The band Blondie had song lyrics that went something like this: "One way or another, I'm gonna find you, I'm gonna get you, get you, get you..." For the sake of this post's title, I changed "way" to "day"!
The first days of Pesach were over in Toronto over three and a half hours ago. This year it was somewhat more difficult in terms of nuances of the holiday because Shabbos got in the way of Yom Tov preparation, chametz got in the way of Yom Tov preparation, and particular halachot got in the way of Yom Tov preparation. But we learned all the ins and outs, all the particulars to observe to get us to the start of Yom Tov, which took place on Saturday p.m. after Shabbos was over.
In spite of having two main holiday markers -- two seder nights -- these past few days have been somewhat of a blur for me, with one day becoming like the one before it and the one after it. I've been home from work since Wednesday, doing final preparations, although my good -- no, my wonderful husband -- had done much of the prep work himself, taking off from work a few days before me to set everything up in the kitchen. How many women are lucky enough to find men like this, who also cook and bake wonderful delicacies for a seder meal? I came home from a medical appointment on Wednesday to find that my husband alone had shlepped all our dishes and Pesach accoutrements from our basement crawlspace, took them upstairs, set everything up in the washed out kitchen cupboards, putting away the daily dishes and cutlery, setting up the counters and the stove and oven and sinks for Pesach use. A gift from G-d this husband of mine? Perhaps. I think I'll keep him!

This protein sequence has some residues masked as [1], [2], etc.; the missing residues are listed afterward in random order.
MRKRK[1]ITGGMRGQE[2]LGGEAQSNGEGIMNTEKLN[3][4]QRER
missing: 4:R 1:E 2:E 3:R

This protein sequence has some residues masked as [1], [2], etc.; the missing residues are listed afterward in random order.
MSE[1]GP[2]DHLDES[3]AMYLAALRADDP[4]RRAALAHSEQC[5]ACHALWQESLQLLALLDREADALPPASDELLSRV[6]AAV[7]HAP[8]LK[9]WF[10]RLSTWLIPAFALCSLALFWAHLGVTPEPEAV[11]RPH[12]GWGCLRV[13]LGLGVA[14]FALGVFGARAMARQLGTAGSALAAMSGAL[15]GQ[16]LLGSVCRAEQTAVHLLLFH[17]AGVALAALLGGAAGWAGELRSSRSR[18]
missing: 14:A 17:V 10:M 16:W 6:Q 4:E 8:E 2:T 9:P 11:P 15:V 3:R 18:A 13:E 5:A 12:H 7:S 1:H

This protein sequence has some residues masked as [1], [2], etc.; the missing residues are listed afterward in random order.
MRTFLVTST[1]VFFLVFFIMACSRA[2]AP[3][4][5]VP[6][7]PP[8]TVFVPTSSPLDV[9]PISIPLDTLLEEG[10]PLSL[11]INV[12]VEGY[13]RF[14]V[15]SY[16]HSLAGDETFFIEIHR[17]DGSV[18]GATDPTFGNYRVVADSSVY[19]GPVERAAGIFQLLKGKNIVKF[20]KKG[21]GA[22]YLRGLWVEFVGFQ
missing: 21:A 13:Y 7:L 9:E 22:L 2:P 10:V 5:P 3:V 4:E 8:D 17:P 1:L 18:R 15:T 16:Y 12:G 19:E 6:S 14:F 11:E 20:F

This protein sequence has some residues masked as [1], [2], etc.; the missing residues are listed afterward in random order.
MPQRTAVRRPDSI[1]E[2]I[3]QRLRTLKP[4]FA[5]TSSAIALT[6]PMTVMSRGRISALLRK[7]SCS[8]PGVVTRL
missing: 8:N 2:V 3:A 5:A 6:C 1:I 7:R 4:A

Early last week had been beautiful, and hot, and summerlike. But the forecast for Friday through Monday (great...just what I needed for Shabbos and Yom Tov) was cool weather and rain for the four days. And this time the weather forecasters knew exactly what they were talking about. We were homebound for all of Shabbos, and after Shabbos, put on the layers of rain gear, including rain boots, slickers, ponchos, plastic covers on strollers and wagons and set out for Seder #1, a 40 minute walk from our home. Seder #2 was hosted by my husband and I at our home, so no need to go out again with the children late at night. Today, we donned the raingear once more to make a 1-hour trek to a sibling for lunch, decided not to wait till Yom Tov was out to go home, and three out of five of us, marched home after six o'clock, donned in raingear and making the one hour return trek...trying to walk between the raindrops, and failing miserably!
Yes, it's nice to spend a Shabbos or Yom Tov with family and friends. It's nice to have a "long weekend" and miss work for an extra day or two. But in circumstances, such as the past few days presented themselves, one day blurs into the next -- socialize, eat, sleep, socialize, eat, sleep...[look out the window upon awakening to check if it's raining outside]
I'm heading back to work tomorrow, with hard-boiled egg, juice box, matzoh sandwiches, fruit, salad, macaroons in hand. I know it'll be Tuesday, but I'll think it's Monday, and when the end of the week rolls around I'll be pleasantly surprised momentarily, because I'll have forgotten that we're already at week's end. But then I'll quickly be reminded because I'll know that cooking will be happening for Shabbos and Yom Tov yet again.
Shabbos. Yom Tovs. Cycles. Isn't that what life's all about?